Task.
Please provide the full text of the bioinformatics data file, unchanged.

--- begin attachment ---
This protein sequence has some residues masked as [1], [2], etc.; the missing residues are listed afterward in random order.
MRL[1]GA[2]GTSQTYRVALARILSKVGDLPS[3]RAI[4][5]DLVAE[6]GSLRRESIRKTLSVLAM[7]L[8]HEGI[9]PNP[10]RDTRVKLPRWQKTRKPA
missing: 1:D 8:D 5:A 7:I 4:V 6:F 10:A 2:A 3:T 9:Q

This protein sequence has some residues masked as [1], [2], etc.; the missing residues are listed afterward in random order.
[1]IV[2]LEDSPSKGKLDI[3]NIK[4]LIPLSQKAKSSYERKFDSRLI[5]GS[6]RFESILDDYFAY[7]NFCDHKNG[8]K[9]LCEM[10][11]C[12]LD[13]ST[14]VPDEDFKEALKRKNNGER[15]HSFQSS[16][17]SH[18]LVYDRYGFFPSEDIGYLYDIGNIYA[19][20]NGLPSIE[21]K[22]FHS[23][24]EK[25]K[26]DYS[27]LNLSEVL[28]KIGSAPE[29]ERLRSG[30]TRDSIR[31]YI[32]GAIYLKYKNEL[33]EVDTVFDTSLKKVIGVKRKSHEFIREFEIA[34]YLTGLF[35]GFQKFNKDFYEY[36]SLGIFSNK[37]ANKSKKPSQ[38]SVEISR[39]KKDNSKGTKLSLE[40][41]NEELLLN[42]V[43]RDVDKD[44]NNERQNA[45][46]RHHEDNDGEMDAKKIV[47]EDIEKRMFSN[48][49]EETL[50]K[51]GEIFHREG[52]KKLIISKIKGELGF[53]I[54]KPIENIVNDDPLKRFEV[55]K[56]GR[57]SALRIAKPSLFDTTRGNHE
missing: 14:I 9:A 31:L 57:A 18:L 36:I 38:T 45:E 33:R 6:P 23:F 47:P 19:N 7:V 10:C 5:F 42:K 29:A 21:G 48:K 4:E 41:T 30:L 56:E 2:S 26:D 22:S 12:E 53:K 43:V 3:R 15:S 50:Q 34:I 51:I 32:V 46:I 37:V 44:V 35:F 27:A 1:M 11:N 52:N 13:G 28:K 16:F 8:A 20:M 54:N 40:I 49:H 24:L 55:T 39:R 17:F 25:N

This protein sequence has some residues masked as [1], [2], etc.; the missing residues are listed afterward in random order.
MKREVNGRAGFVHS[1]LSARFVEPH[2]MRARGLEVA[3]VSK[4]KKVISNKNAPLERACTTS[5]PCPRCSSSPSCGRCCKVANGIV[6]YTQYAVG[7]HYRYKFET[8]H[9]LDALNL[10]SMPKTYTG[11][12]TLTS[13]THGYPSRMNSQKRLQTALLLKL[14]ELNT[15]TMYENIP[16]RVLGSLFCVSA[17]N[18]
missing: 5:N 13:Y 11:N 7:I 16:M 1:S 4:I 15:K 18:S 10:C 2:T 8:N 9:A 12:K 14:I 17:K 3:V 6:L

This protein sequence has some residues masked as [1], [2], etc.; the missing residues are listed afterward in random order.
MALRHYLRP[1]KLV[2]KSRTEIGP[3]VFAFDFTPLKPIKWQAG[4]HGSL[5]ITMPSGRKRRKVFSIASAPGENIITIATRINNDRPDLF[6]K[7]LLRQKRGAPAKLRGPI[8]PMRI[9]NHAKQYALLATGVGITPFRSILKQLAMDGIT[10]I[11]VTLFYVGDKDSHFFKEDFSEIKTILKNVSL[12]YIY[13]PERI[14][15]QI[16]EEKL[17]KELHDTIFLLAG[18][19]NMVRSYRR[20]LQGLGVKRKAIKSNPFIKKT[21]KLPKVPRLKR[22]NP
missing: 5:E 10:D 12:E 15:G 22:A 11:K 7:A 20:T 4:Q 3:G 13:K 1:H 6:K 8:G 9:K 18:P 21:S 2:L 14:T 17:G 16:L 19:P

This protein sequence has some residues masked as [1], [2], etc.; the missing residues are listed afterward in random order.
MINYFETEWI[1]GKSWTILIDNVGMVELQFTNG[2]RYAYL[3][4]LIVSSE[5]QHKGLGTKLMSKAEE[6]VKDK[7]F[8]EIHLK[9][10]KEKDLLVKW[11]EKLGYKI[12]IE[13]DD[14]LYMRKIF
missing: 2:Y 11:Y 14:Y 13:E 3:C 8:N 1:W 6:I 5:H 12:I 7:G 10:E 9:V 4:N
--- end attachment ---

This protein sequence has some residues masked as [1], [2], etc.; the missing residues are listed afterward in random order.
MRL[1]GA[2]GTSQTYRVALARILSKVGDLPS[3]RAI[4][5]DLVAE[6]GSLRRESIRKTLSVLAM[7]L[8]HEGI[9]PNP[10]RDTRVKLPRWQKTRKPA
missing: 1:D 8:D 5:A 7:I 4:V 6:F 10:A 2:A 3:T 9:Q

This protein sequence has some residues masked as [1], [2], etc.; the missing residues are listed afterward in random order.
[1]IV[2]LEDSPSKGKLDI[3]NIK[4]LIPLSQKAKSSYERKFDSRLI[5]GS[6]RFESILDDYFAY[7]NFCDHKNG[8]K[9]LCEM[10][11]C[12]LD[13]ST[14]VPDEDFKEALKRKNNGER[15]HSFQSS[16][17]SH[18]LVYDRYGFFPSEDIGYLYDIGNIYA[19][20]NGLPSIE[21]K[22]FHS[23][24]EK[25]K[26]DYS[27]LNLSEVL[28]KIGSAPE[29]ERLRSG[30]TRDSIR[31]YI[32]GAIYLKYKNEL[33]EVDTVFDTSLKKVIGVKRKSHEFIREFEIA[34]YLTGLF[35]GFQKFNKDFYEY[36]SLGIFSNK[37]ANKSKKPSQ[38]SVEISR[39]KKDNSKGTKLSLE[40][41]NEELLLN[42]V[43]RDVDKD[44]NNERQNA[45][46]RHHEDNDGEMDAKKIV[47]EDIEKRMFSN[48][49]EETL[50]K[51]GEIFHREG[52]KKLIISKIKGELGF[53]I[54]KPIENIVNDDPLKRFEV[55]K[56]GR[57]SALRIAKPSLFDTTRGNHE
missing: 14:I 9:A 31:L 57:A 18:L 36:I 38:T 45:E 33:R 6:P 23:F 47:P 19:N 7:V 10:C 5:F 42:K 29:A 21:G 48:K 4:E 41:T 30:L 56:E 2:S 26:D 22:S 12:E 53:K 43:V 3:R 15:S 50:Q 34:I 51:I 32:V 46:I 37:V 44:V 35:F 27:A 1:M 11:N 52:N 13:G 28:K 16:F 8:A 20:M 54:N 40:I 49:H 24:L 55:T 39:R 17:F 25:N

This protein sequence has some residues masked as [1], [2], etc.; the missing residues are listed afterward in random order.
MKREVNGRAGFVHS[1]LSARFVEPH[2]MRARGLEVA[3]VSK[4]KKVISNKNAPLERACTTS[5]PCPRCSSSPSCGRCCKVANGIV[6]YTQYAVG[7]HYRYKFET[8]H[9]LDALNL[10]SMPKTYTG[11][12]TLTS[13]THGYPSRMNSQKRLQTALLLKL[14]ELNT[15]TMYENIP[16]RVLGSLFCVSA[17]N[18]
missing: 5:N 13:Y 11:N 7:I 16:M 1:S 4:I 15:K 18:S 10:C 2:T 8:N 9:A 12:K 14:I 17:K 3:V 6:L

This protein sequence has some residues masked as [1], [2], etc.; the missing residues are listed afterward in random order.
MALRHYLRP[1]KLV[2]KSRTEIGP[3]VFAFDFTPLKPIKWQAG[4]HGSL[5]ITMPSGRKRRKVFSIASAPGENIITIATRINNDRPDLF[6]K[7]LLRQKRGAPAKLRGPI[8]PMRI[9]NHAKQYALLATGVGITPFRSILKQLAMDGIT[10]I[11]VTLFYVGDKDSHFFKEDFSEIKTILKNVSL[12]YIY[13]PERI[14][15]QI[16]EEKL[17]KELHDTIFLLAG[18][19]NMVRSYRR[20]LQGLGVKRKAIKSNPFIKKT[21]KLPKVPRLKR[22]NP
missing: 5:E 10:D 12:E 15:G 22:A 11:K 7:A 20:T 4:Q 3:G 13:K 1:H 6:K 8:G 9:K 18:P 21:S 2:L 14:T 17:G 16:L 19:P

This protein sequence has some residues masked as [1], [2], etc.; the missing residues are listed afterward in random order.
MINYFETEWI[1]GKSWTILIDNVGMVELQFTNG[2]RYAYL[3][4]LIVSSE[5]QHKGLGTKLMSKAEE[6]VKDK[7]F[8]EIHLK[9][10]KEKDLLVKW[11]EKLGYKI[12]IE[13]DD[14]LYMRKIF
missing: 2:Y 11:Y 14:Y 13:E 3:C 8:N 1:W 6:I 5:H 12:I 7:G 10:E 9:V 4:N